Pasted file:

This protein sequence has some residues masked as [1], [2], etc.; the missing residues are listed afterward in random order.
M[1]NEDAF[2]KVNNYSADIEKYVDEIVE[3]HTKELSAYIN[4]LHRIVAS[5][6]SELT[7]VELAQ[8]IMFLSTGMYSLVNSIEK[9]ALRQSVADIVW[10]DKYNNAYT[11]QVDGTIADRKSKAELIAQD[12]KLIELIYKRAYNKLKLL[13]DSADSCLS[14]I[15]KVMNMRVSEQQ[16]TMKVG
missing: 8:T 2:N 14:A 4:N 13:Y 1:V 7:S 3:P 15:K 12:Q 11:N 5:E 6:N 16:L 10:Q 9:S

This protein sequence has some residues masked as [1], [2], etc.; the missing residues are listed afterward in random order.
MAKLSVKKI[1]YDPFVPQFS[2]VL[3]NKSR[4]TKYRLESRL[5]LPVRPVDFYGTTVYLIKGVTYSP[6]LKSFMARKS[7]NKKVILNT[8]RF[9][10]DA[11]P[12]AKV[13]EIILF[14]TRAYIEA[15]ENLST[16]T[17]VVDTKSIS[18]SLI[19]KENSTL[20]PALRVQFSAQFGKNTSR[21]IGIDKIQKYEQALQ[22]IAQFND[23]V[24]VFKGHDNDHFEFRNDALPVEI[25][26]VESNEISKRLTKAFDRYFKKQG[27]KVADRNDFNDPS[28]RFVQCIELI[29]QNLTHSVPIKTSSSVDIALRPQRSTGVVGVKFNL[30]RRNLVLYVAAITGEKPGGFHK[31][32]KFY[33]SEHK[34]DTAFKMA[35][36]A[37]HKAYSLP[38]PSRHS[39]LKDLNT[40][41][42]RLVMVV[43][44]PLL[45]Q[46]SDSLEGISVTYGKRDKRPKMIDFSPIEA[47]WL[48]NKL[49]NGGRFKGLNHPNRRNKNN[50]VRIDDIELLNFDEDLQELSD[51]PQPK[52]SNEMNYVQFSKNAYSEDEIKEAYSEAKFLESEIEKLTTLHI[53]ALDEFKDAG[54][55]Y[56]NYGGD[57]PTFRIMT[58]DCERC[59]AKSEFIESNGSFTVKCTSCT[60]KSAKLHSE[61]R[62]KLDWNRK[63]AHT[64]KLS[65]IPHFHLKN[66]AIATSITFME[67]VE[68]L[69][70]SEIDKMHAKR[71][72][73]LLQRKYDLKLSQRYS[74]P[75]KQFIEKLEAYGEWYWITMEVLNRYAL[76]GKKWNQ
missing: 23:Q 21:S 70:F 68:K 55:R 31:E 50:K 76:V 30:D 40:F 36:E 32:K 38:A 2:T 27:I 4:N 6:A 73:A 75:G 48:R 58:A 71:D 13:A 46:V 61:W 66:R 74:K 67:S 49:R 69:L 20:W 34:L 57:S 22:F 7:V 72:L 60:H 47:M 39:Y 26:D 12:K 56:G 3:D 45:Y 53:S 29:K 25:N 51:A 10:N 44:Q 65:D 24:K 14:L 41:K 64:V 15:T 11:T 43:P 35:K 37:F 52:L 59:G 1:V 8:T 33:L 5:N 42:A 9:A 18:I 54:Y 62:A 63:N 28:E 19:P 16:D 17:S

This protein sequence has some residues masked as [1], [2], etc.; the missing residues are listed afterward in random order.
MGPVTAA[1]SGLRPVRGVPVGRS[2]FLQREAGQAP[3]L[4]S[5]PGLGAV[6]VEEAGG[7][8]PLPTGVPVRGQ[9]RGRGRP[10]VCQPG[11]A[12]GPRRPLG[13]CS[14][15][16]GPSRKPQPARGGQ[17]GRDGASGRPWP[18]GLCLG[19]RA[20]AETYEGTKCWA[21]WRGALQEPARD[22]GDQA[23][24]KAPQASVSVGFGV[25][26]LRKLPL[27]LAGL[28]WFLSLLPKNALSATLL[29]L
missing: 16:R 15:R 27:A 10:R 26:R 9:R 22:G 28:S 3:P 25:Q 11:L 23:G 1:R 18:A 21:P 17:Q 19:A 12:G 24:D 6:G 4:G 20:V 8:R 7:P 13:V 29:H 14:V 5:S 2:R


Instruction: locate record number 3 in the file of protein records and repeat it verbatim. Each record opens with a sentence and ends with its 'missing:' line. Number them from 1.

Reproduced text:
This protein sequence has some residues masked as [1], [2], etc.; the missing residues are listed afterward in random order.
MGPVTAA[1]SGLRPVRGVPVGRS[2]FLQREAGQAP[3]L[4]S[5]PGLGAV[6]VEEAGG[7][8]PLPTGVPVRGQ[9]RGRGRP[10]VCQPG[11]A[12]GPRRPLG[13]CS[14][15][16]GPSRKPQPARGGQ[17]GRDGASGRPWP[18]GLCLG[19]RA[20]AETYEGTKCWA[21]WRGALQEPARD[22]GDQA[23][24]KAPQASVSVGFGV[25][26]LRKLPL[27]LAGL[28]WFLSLLPKNALSATLL[29]L
missing: 16:R 15:R 27:A 10:R 26:R 9:R 22:G 28:S 3:P 25:Q 11:L 23:G 1:R 18:A 21:P 17:Q 19:A 12:G 24:D 6:G 4:G 20:V 8:R 7:P 13:V 29:H 14:V 5:S 2:R